Adjusting Weights Volume During Injury

In Speed Trap Charlie tells how Ben in 1987/88 pre-season, unable to sprint due to a hamstring injury, continued with an extensive weight training program.

Charlie, how was the volume of Ben’s weight training program adjusted to allow for lack of sprint training stimulus.

Forum, how should a weights program be adjusted during such a period of injury?And more generally, what can be prescribed to allow an athlete to come back from injury as close to 100% fitness as possible?

Weights? Maintain Tempo Volume (permitting)? Upper Body Circuits? Abs. ? Thoughts?

I think we could learn a lot from this discussion. Charlie touched on this briefly at the NC seminar. I don’t think people realize how bad Ben’s hamstring injury was. I certainly didn’t. According to Charlie, not only could Ben not sprint, he couldn’t drive his car or barely walk up stairs. That’s how bad it was. So Ben had to maintain fitness and power with virtually no lower body training. I think if we can learn how to deal with that kind of extreme situation, less serious injuries will seem much easier to work around.

The coach & athlete have a variety of solutions to solve this problem. Different routes include working on problem areas, continuing to build your strengths, and focus on core development. As we have stated in the past, pool work is generally an effective modality that simulates energy system demands placed on the body during sprinting. Also, if an athlete is overfat/weight, a coach can introduce more circuit type work to cut into this. Weights should be kept up to focus on keeping maximal strength as well as maintaining freshness of the CNS.

Forgot to mention the use of EMS during this time off.

I am wondering if one could perform upper body hypertrophy work during an injury for later strength gains ?

Prehaps some of the other senior members may be able to chime in on this. It is a very important issue as injury will affect an athlete at least once in his/her career and it is very important to be able to come back strong.
Many athletes waste time when they are out through injury and a whole years training can go down the tubes. :frowning:

Why go into hypertrophy unless it is needed? What about maximal or power work?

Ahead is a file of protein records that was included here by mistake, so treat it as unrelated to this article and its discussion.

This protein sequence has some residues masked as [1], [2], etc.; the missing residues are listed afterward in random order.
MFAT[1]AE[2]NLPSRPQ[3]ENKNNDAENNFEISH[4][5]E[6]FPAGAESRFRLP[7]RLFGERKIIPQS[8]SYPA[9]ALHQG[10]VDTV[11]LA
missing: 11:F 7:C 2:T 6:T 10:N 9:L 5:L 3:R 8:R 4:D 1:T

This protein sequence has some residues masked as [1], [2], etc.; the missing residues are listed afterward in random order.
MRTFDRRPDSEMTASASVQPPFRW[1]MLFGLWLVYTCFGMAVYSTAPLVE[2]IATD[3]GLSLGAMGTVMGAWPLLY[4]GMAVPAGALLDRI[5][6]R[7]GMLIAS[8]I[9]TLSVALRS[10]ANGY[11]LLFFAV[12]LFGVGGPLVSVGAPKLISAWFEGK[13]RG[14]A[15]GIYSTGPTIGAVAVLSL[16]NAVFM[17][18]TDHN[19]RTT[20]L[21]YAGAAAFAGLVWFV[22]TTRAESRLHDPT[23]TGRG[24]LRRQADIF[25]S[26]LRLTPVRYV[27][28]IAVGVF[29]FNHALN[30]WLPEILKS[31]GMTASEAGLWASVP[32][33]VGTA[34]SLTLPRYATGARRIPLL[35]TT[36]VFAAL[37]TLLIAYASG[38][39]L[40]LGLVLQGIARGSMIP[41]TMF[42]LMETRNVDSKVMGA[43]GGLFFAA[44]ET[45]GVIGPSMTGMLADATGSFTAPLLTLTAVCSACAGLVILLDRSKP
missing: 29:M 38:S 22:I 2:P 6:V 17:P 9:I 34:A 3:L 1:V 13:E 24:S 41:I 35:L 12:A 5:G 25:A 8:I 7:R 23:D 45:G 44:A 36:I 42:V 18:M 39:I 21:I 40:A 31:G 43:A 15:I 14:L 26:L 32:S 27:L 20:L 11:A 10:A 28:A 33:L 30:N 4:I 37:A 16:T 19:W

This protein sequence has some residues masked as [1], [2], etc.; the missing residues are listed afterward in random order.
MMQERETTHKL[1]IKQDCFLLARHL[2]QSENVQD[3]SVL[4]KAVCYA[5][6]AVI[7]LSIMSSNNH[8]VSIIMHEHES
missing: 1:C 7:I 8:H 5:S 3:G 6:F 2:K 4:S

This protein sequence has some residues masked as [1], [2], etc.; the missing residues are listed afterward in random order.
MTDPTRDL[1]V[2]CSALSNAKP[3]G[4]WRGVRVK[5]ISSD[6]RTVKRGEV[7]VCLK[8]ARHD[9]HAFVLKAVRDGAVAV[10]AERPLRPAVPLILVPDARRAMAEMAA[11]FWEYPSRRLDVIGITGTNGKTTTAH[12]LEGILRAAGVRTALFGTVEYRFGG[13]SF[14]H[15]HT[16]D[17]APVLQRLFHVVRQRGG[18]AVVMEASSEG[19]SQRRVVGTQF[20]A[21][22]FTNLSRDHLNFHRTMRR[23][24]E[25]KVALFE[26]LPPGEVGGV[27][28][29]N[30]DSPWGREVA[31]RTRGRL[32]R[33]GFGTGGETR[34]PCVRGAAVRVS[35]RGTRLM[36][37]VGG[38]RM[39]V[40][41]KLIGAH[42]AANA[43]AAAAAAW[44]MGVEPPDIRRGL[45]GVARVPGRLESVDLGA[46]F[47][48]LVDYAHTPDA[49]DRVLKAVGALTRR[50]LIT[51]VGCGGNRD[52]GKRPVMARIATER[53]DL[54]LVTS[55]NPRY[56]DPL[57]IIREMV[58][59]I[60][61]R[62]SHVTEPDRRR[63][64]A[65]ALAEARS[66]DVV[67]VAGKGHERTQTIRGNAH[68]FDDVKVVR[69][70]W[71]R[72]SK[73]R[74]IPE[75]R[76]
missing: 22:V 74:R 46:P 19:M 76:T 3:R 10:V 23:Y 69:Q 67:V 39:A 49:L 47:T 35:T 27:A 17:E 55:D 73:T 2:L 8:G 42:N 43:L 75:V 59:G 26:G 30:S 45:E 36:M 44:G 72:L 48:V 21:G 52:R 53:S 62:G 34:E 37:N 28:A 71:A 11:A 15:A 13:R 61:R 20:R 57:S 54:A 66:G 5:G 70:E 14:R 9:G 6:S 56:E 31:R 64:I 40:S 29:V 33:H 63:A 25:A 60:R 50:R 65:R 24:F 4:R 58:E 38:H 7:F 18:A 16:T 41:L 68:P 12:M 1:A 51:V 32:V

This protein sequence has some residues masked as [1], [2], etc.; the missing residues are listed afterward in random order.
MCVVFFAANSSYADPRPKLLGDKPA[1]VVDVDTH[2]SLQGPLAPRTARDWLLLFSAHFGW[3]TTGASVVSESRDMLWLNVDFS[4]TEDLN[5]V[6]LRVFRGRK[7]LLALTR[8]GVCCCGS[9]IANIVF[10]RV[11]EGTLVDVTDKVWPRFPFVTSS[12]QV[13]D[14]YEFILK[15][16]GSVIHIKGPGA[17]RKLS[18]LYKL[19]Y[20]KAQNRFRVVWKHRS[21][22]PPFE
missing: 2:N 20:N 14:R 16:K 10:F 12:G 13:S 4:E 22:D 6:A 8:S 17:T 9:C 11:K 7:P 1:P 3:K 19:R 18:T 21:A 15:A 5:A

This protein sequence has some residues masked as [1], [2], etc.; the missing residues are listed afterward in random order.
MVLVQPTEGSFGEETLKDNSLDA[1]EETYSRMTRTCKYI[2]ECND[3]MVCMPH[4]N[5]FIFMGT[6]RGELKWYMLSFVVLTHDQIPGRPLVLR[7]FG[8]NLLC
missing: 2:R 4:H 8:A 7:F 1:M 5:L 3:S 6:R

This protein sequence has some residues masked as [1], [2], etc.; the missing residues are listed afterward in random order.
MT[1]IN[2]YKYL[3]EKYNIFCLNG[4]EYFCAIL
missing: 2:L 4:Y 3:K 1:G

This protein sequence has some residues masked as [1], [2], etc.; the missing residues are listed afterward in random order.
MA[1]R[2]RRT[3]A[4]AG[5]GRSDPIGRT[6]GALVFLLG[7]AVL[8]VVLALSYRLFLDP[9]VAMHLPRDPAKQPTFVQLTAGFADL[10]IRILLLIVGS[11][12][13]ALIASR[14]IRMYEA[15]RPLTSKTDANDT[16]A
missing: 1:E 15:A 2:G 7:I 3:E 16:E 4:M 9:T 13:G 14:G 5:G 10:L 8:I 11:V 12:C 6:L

^ bump

Charlie/ Dcw, great if you could share any thoughts on the above.

A number of points …

It obviously depends on the type and degree of injury - but assuming a severe HS injury I would argue for the need to avoid driving.
Some well known UK soccer players have been given specially designed car seats and changed to automatic transmissions to prevent periods of static contraction that might inflict stress on the HS muslces and leave them mmore fatiqued and susceptibile to injury.

I would agree - why use hyper? - I would use a strength approach as the increased weight would not be benefical as a return to running resumes.

Perhaps if possible use movements that may demand isometric strength?

It’s something I have spent a little time thinking about and used briefly the last time I strained my HS.

Take the Standing Upright Row - in order to hold a steady position the core and legs must be strong and stable and the isometric strength being used here could be of some benefit to the HS ???

(Of course use good hydrotherapy protocols after to minimise inflamation --)

Interesting you should mention UpRows - I was thinking of Bent Over Barbell Rows for the exact same purpose. Depending on degree of injury, though, may be too much…


I did use those later, but with a heavy weight the stress can be little too much on the HS, especially lifting for strength, but with a light weight might be good, again the key factor i would imagine would be recovery and ice.